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SseL, a Salmonella deubiquitinase required for macrophage killing and virulence

  • Anne Rytkönen
  • John Poh
  • Junkal Garmendia
  • Cliona Boyle
  • Arthur Thompson
  • Mei Liu
  • Paul Freemont
  • Jay C. D. Hinton
  • David W. Holden
National Academy of Sciences
Publication Date
Feb 20, 2007
  • Biology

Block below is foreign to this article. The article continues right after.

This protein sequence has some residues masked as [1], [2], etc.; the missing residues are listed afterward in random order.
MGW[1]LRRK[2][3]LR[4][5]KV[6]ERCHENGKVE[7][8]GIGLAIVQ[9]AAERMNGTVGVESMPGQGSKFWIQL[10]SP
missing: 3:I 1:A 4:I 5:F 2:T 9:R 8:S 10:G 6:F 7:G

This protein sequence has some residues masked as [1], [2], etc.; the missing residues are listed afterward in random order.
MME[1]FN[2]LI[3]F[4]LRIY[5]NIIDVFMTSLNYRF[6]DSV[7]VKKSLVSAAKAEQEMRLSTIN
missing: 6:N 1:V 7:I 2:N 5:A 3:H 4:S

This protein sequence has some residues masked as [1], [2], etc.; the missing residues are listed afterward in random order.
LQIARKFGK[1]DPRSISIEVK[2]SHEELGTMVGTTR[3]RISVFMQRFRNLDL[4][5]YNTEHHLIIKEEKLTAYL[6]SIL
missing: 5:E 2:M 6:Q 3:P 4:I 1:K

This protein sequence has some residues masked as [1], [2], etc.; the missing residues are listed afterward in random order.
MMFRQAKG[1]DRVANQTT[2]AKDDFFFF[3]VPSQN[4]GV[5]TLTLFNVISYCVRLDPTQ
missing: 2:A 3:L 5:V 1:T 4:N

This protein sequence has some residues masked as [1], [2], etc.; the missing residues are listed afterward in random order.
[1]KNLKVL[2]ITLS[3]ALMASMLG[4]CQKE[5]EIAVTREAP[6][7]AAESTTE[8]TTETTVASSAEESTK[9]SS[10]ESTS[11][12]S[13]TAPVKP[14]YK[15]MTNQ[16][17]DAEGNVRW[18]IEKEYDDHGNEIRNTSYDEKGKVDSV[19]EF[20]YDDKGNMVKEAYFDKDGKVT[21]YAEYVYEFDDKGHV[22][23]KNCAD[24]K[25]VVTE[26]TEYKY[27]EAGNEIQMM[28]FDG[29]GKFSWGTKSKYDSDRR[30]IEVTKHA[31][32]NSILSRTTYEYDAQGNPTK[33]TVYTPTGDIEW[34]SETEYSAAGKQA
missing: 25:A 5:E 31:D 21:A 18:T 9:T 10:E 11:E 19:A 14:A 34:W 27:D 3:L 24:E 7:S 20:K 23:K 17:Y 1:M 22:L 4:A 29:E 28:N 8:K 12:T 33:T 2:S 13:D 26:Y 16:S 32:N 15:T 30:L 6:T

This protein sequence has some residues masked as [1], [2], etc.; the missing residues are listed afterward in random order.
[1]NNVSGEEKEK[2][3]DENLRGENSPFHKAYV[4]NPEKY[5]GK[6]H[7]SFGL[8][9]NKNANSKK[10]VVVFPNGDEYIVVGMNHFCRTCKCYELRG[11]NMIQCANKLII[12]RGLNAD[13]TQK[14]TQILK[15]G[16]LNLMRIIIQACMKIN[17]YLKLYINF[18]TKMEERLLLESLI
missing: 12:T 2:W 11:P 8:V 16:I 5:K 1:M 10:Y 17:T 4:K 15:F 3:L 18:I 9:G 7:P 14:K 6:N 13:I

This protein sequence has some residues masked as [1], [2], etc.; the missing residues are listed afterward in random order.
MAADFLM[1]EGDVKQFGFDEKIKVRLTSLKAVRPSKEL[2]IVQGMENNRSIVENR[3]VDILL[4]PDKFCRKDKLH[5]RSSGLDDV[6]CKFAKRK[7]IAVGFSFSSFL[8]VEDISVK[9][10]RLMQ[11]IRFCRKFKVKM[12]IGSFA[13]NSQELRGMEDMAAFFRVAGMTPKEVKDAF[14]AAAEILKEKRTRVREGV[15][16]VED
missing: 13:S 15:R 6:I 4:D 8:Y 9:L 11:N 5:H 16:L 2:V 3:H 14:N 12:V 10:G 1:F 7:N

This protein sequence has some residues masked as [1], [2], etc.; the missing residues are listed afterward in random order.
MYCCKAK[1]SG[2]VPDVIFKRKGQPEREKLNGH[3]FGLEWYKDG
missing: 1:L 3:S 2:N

Expression of the Salmonella enterica serovar Typhimurium pathogenicity island 2 (SPI-2) type III secretion system is controlled by the two-component regulatory system SsrA-SsrB. We used a transcriptomic approach to help define the SsrA-SsrB regulon. We identified a gene encoding an uncharacterized effector (SseL) whose translocation into host cells depends on the SPI-2 secretion system. SseL has similarities to cysteine proteases with deubiquitinating activity. A GST-SseL fusion protein specifically hydrolyzed mono- and polyubiquitin substrates in vitro with a preference for K63-linked ubiquitin chains. Ubiquitin-modified proteins accumulated in macrophages infected with Salmonella sseL mutant strains but to a lesser extent when infected with bacteria expressing active protein, demonstrating that SseL functions as a deubiquitinase in vivo. Salmonella sseL mutant strains did not show a replication defect or induce altered levels of cytokine production upon infection of macrophages but were defective for a delayed cytotoxic effect and were attenuated for virulence in mice.

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